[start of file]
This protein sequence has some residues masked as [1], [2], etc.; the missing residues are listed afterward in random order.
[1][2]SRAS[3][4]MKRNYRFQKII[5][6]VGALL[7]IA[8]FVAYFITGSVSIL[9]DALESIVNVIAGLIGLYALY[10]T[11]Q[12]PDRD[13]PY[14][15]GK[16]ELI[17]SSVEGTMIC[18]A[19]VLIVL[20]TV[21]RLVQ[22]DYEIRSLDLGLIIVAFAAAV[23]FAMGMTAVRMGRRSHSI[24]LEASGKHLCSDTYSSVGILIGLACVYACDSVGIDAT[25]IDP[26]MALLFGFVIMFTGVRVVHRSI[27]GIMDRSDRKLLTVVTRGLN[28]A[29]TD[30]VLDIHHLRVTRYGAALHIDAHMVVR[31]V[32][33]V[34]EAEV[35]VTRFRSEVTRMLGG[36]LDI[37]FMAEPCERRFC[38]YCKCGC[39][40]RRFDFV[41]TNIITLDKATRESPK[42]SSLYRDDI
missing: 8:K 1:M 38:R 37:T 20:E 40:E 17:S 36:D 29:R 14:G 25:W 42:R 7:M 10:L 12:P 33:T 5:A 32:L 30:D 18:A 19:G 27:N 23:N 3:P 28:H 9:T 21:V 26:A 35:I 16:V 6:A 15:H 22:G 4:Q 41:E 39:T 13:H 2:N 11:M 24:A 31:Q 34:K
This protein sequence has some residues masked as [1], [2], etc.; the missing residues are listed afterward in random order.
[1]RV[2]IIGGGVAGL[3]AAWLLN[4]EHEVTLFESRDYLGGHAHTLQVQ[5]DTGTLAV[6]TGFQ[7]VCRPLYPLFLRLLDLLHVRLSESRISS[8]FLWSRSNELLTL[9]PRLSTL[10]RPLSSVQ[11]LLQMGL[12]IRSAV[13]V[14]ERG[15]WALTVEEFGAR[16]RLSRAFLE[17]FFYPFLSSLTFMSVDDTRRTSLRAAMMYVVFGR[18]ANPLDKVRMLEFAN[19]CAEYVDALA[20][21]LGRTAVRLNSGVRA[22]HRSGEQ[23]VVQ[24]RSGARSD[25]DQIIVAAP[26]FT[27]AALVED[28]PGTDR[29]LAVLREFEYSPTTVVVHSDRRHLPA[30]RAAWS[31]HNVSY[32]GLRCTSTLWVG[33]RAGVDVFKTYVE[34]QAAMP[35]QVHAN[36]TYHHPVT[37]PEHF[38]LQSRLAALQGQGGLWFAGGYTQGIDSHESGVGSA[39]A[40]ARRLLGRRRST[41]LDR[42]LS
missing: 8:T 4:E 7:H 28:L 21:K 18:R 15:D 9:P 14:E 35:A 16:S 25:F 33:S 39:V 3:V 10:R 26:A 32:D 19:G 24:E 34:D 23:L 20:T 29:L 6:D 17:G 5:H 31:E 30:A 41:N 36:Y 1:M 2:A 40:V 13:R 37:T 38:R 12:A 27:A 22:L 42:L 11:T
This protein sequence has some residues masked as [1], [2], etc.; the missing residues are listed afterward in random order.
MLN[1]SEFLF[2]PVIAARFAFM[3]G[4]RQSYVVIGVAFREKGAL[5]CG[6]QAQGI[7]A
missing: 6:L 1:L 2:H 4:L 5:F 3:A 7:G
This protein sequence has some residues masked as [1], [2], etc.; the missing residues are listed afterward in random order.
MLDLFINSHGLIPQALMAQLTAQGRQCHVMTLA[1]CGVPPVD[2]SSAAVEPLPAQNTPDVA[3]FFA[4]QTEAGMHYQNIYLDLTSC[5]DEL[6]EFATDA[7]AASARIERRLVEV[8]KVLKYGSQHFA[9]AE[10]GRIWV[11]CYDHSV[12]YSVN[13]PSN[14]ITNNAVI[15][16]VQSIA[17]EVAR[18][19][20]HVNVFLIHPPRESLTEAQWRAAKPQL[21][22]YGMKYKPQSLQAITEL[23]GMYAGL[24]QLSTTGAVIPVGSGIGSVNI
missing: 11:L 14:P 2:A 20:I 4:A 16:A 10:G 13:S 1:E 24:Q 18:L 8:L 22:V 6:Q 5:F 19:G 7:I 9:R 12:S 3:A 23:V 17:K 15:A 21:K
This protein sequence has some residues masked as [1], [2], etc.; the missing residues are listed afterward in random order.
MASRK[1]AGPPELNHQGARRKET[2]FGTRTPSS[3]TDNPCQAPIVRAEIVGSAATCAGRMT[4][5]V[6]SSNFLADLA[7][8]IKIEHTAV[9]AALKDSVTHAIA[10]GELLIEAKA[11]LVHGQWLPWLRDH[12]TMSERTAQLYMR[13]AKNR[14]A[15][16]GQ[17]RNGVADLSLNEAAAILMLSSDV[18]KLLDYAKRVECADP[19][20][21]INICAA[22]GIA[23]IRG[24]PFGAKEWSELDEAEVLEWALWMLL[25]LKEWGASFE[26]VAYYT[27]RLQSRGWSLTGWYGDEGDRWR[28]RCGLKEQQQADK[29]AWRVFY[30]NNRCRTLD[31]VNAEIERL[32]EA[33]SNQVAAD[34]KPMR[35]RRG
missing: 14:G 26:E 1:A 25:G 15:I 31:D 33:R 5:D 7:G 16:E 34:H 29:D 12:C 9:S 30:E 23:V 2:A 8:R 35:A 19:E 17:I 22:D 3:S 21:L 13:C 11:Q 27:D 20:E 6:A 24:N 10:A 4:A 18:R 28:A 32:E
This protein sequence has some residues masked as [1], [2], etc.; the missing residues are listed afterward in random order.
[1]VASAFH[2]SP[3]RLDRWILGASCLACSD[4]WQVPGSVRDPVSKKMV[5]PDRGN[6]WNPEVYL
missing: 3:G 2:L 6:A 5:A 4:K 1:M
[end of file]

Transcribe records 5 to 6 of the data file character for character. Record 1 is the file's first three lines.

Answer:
This protein sequence has some residues masked as [1], [2], etc.; the missing residues are listed afterward in random order.
MASRK[1]AGPPELNHQGARRKET[2]FGTRTPSS[3]TDNPCQAPIVRAEIVGSAATCAGRMT[4][5]V[6]SSNFLADLA[7][8]IKIEHTAV[9]AALKDSVTHAIA[10]GELLIEAKA[11]LVHGQWLPWLRDH[12]TMSERTAQLYMR[13]AKNR[14]A[15][16]GQ[17]RNGVADLSLNEAAAILMLSSDV[18]KLLDYAKRVECADP[19][20][21]INICAA[22]GIA[23]IRG[24]PFGAKEWSELDEAEVLEWALWMLL[25]LKEWGASFE[26]VAYYT[27]RLQSRGWSLTGWYGDEGDRWR[28]RCGLKEQQQADK[29]AWRVFY[30]NNRCRTLD[31]VNAEIERL[32]EA[33]SNQVAAD[34]KPMR[35]RRG
missing: 14:G 26:E 1:A 25:G 15:I 31:D 33:R 5:D 7:G 16:E 34:H 29:D 12:C 9:S 30:E 23:V 2:A 8:R 35:A 19:E 17:I 22:D 3:S 21:L 13:C 11:Q 27:D 20:E 6:A 24:N 10:A 4:A 18:R 28:A 32:E
This protein sequence has some residues masked as [1], [2], etc.; the missing residues are listed afterward in random order.
[1]VASAFH[2]SP[3]RLDRWILGASCLACSD[4]WQVPGSVRDPVSKKMV[5]PDRGN[6]WNPEVYL
missing: 3:G 2:L 6:A 5:A 4:K 1:M